Do It His Way

When it comes to losing weight and getting fit, I have advice for women that may or may not go over well. Don’t genderize your workout – instead, just do it his way. There’s a reason why. Have you ever made a pact with a husband or male friend to diet, lose weight and workout? Have you ever been frustrated because he gives up one thing and just drops the pounds like they were nothing?


Don’t be upset. We’ve all been there. Men are biologically stronger than women and they naturally have a lot more muscle than we do. Women are also programmed to store a whole lot more body fat than men are. This is just how it goes. This is who we are biologically.

Understanding this biology helps us to understand ourselves better. It also provides a guide to what we need to do to build muscle, fat burning and more. Women need more body fat because we get pregnant. We need to insulate our own internal organs and we need to be able to be able to protect the baby. Men also typically weigh more and thus need more calories than women do to sustain themselves.

Also, men are usually a lot more physically active by their very nature. So, taking a page from their book means we need to adopt the following masculine (for lack of a better term) fitness techniques.

  • Starvation diets lower metabolism so we need to eat more, smaller meals throughout the day to increase our metabolism.
  • We need to add more protein to our diets. Protein foods are considered guy meals (steaks and eggs), but they also have an amino acid called leucine, this is critical for increasing metabolism and preserving muscle – we need to avoid sugar crash foods and use protein instead.
  • Lift weights – women typically believe that weight lifting is a male thing, but weight loss is 25% muscle and muscles are a primary fat-burner, the muscles you build will help you burn fat more efficiently.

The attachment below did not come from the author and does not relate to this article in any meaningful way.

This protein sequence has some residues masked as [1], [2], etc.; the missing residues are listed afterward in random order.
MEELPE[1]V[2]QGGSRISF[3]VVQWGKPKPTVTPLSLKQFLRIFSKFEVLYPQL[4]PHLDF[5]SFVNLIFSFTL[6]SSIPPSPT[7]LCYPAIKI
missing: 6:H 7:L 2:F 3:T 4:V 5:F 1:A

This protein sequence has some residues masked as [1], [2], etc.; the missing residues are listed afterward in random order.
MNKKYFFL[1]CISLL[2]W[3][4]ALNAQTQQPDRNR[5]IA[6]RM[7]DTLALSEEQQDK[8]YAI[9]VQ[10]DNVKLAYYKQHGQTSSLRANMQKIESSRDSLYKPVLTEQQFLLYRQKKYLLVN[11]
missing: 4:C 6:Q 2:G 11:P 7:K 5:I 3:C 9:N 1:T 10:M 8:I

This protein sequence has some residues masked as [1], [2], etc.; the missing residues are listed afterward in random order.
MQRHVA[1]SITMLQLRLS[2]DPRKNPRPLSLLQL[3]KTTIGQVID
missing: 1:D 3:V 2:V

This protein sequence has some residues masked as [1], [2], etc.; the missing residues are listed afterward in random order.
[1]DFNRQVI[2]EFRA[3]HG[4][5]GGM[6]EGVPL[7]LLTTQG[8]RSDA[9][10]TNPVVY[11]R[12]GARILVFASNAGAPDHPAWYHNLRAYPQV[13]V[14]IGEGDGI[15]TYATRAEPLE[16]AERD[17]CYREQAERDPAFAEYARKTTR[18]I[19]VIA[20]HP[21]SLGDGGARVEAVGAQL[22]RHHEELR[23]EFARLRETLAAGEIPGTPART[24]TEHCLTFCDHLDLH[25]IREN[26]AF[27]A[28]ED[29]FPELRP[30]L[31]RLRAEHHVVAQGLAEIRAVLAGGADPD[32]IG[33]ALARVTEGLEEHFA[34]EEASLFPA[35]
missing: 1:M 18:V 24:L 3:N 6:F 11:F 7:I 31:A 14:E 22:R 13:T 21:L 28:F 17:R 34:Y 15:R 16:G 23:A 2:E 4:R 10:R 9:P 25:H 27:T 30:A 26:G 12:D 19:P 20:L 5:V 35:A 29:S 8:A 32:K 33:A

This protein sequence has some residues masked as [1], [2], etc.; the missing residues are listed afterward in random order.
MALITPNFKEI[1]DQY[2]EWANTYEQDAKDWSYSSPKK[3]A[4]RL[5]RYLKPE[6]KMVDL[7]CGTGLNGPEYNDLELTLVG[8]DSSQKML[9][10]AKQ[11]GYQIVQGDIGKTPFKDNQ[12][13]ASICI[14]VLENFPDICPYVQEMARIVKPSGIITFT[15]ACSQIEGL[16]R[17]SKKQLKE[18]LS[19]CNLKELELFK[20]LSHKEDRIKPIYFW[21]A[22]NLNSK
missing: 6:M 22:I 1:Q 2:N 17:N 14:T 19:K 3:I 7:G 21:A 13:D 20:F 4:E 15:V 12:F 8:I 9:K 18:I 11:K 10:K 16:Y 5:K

• Push your limits and compete with yourself. Men like to push themselves harder – sprinting instead of just walking, harder pushes at the end on an uphill on their bikes or increasing weight to failure on their last set – this can make an aggressive workout that challenges the body to build muscle and more efficient internal organs.

While successful programs require lifestyle changes, doing it his way can help us to improve our workout; but also our chances to succeed.

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About Heather Long

Heather Long is 35 years old and currently lives in Wylie, Texas. She has been a freelance writer for six years. Her husband and she met while working together at America Online over ten years ago. They have a beautiful daughter who just turned five years old. She is learning to read and preparing for kindergarten in the fall. An author of more than 300 articles and 500+ web copy pieces, Heather has also written three books as a ghostwriter. Empty Canoe Publishing accepted a novel of her own. A former horse breeder, Heather used to get most of her exercise outside. In late 2004, early 2005 Heather started studying fitness full time in order to get herself back into shape. Heather worked with a personal trainer for six months and works out regularly. She enjoys shaking up her routine and checking out new exercises. Her current favorites are the treadmill (she walks up to 90 minutes daily) and doing yoga for stretching. She also performs strength training two to three times a week. Her goals include performing in a marathon such as the Walk for Breast Cancer Awareness or Team in Training for Lymphoma research. She enjoys sharing her knowledge and experience through the fitness and marriage blogs.